• Jenn Muzquiz

    Or he knows better than to come right out and say it’s because Card is a bigot, which would make DC look bad. I think the action in itself speaks volumes of his character and we should be a bit more supportive of his decision to step away because of Card and not nitpick too much.

  • Vic Horsham

    My issue isn’t that he just doesn’t like gay people. I’d dislike him for that, but it wouldn’t make me feel as strongly as I do about boycotting his work. My issue is he isn’t just standing there saying “I don’t like the gays”.

    He’s a BOARD MEMBER for NOM, and pumps massive amounts of money into organisations that work to not only try to roll back the civil and human rights of gay people in the USA but in countries where “rolling back their rights” can mean not just blocking gay marriage but keeping homosexuality itself illegal, even punishable by death.

    They money card pumps into those causes stems directly from his income as a writer. Therefore, if I spend money on his work, a portion of my money WILL go to NOM and those causes.

    This is the difference for me between buying Card’s work and buying, say, Lovecraft’s work. Lovecraft was incredibly racist, but he’s dead and buying his books doesn’t fund racist organisations. Same with the Chick-Fil-A thing last year. This link explains why that boycott mattered, and my motivations are similar here.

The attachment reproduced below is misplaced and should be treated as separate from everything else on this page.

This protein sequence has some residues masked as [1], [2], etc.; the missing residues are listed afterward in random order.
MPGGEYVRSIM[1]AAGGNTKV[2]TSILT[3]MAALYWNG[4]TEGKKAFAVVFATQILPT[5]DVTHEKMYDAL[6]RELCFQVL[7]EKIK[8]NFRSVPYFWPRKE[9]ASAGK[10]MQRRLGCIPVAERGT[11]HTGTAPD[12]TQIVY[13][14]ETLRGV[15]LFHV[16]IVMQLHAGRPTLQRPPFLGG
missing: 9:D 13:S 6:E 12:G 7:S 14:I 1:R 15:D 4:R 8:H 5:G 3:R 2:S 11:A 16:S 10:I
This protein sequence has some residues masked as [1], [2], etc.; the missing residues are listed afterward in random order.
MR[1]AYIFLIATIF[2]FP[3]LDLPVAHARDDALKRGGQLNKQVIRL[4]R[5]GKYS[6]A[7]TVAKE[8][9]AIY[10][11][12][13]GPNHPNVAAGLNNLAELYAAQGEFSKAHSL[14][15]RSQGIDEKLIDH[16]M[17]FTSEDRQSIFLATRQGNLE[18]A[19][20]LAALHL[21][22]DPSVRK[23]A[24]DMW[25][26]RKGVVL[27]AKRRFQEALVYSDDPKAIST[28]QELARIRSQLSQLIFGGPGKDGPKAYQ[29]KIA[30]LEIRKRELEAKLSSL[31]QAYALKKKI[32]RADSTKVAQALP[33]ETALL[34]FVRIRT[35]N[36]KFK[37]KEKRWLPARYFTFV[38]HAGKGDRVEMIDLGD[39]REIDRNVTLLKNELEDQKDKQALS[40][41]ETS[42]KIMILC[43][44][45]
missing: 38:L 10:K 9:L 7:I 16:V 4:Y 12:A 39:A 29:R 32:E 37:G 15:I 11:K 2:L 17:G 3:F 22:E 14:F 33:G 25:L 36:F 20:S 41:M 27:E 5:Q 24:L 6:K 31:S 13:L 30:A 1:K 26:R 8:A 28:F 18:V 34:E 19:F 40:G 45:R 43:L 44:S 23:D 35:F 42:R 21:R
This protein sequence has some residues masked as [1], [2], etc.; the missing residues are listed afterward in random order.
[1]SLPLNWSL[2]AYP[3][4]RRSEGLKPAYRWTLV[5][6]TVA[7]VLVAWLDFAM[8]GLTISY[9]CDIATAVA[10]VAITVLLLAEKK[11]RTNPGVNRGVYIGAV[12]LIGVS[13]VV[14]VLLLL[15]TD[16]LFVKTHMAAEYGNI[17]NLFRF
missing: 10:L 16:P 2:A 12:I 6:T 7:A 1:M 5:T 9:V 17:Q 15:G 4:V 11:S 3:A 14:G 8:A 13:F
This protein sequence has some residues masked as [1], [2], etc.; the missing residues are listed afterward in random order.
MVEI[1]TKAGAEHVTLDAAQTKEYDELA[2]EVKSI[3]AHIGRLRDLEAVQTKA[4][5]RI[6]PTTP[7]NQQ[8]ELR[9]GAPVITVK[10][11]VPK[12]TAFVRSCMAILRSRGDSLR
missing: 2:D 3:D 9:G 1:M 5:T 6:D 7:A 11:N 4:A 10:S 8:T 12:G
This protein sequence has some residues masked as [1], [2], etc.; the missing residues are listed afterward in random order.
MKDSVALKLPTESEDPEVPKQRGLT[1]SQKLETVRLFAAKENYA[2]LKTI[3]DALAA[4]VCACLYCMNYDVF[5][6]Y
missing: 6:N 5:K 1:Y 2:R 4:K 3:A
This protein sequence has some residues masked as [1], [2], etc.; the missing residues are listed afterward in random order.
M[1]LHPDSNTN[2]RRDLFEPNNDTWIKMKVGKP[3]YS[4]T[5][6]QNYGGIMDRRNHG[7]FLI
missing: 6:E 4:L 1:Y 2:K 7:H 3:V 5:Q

• WonderScott

    I’m glad Sprouse made this decision. He’s right that the story is no longer about the story.

  • Michelle Mista

    Simple solution, right?? I have to wonder why they refuse to (or can’t?) fire OSC.

  • Anonymous

    There’s also a significant difference between being racist in the 1930s, where there were *laws* against miscegenation and severe restrictions on minorities’ basic human rights, and being racist in the 2010s, after decades of civil rights advances and dissemination of information. The average person in the 1930s was bombarded by constant affirmation that White Is Right from politics, science, society, everything, so even an otherwise sensitive and intelligent person can harbour racist ideas through sheer ignorance. It’s much harder to be a racist in the 2010s (as in, you have to make a concerted effort to ignore what politics, science and society are saying about race now) – which makes modern racists all the more frightening.

  • Travis Kyle Fischer

    How do you fire somebody that doesn’t work for you? DC already HAS the story. OSC has already been paid for it.

  • Travis Kyle Fischer